“Once for lunch she invited me and Millie Margiotta of the Turtle Bay Association to her Connecticut home, and after I saw the bench, I told her lawyer we’d love to have it for the garden one day, and he said it was all ours if we wanted it,” Mr. Vellonakis recalled in a phone interview. “After she passed away, the bench accidentally went to auction, and we had to get Lauren Bacall to help us get it back for the garden.”

Last weekend as the birthday party began to bop, several speakers shared their remembrances of Hepburn’s legacy with the crowd.

“Her mother was a suffragette,” said Anne Hersh, a founder and director of Friends of Dag Hammarskjold Plaza. “And she would take Katharine Hepburn when she was just a little girl, and she would be expected to hand out posies to people to ask them to vote, to let women have the vote.”

Sabrina Seidner, a real estate broker who is an alum of Hepburn’s alma mater, Bryn Mawr College, recounted how Hepburn inspired campus traditions like skinny dipping in a fountain after finals, and that she wore pants to the college’s graduation ceremony in 1985.

“It was a special day,” Ms. Seidner said. “And one of the things she said to all of us was, ‘You go out there in the real world, you will get knocked down, but just don’t get knocked up.’”

Mark Levine, the Manhattan Borough president, took a moment to address a topic of concern for some: the green scaffolding currently cutting off a segment of the park, which had been installed in advance of facade work required on a building abutting the garden.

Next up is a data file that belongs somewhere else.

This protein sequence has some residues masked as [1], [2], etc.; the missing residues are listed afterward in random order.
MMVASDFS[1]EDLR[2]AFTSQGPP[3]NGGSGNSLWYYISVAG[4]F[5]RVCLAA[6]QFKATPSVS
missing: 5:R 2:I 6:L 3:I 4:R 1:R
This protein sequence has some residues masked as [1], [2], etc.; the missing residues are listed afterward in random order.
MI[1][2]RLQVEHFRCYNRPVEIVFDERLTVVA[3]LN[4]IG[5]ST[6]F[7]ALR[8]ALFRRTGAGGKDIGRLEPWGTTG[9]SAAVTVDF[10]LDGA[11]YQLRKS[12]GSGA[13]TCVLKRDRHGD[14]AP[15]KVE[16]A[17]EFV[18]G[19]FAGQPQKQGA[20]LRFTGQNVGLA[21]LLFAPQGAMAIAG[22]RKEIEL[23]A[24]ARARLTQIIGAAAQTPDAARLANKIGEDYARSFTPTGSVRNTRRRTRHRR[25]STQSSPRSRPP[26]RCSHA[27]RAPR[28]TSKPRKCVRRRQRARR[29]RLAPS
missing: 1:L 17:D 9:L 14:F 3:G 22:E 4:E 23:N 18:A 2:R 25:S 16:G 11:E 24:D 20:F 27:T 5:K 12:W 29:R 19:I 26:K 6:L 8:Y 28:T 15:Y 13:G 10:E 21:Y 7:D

“I’m going to do everything I can to get this down and to get it down as soon as possible,” Mr. Levine said. “We have 4,000 scaffolds up throughout Manhattan. It’s an epidemic.”

The crowd cheered.

As the jazz band, Peter & the Master Keys, resumed swinging, guests continued to reminisce about Hepburn’s life in Turtle Bay.

Meryl Brodsky, an economics policy analyst, recalled Hepburn’s sometimes salty relationship with her neighbor Stephen Sondheim, who died in 2021, and lived in an adjacent townhouse that recently sold for $7 million.

“There’s a story about how Sondheim would grouse about her threatening to call the police on him because he liked composing on his piano in the wee hours of the night,” Ms. Brodsky said. “She hated it.”

Then Ms. Brodsky turned to Ms. Hersh to ask about her favorite Hepburn movie.

“‘The African Queen’ is mine,” she said. “What’s your favorite, Anne?”

“Maybe ‘Adam’s Rib,’” Ms. Hersh replied.

“‘Adam’s Rib’ is so great.”

“Remember when we screened it out here?” Ms. Hersh said. “Everyone was here. That got a big turnout.”

Also enjoying the birthday festivities was Robert Rosenblatt, an entertainment lawyer. His two miniature schnauzers kept him company.

Mr. Rosenblatt said that he never had the luck of encountering Hepburn in the neighborhood, but that the garden’s existence always let him feel close to her.

“The closest I ever got to meeting Hepburn is sitting on her bench,” he said. “This neighborhood still has her glow and grace to this day, partly because she was so devoted to this community, and I still feel that grace whenever I sit on her bench in the garden.”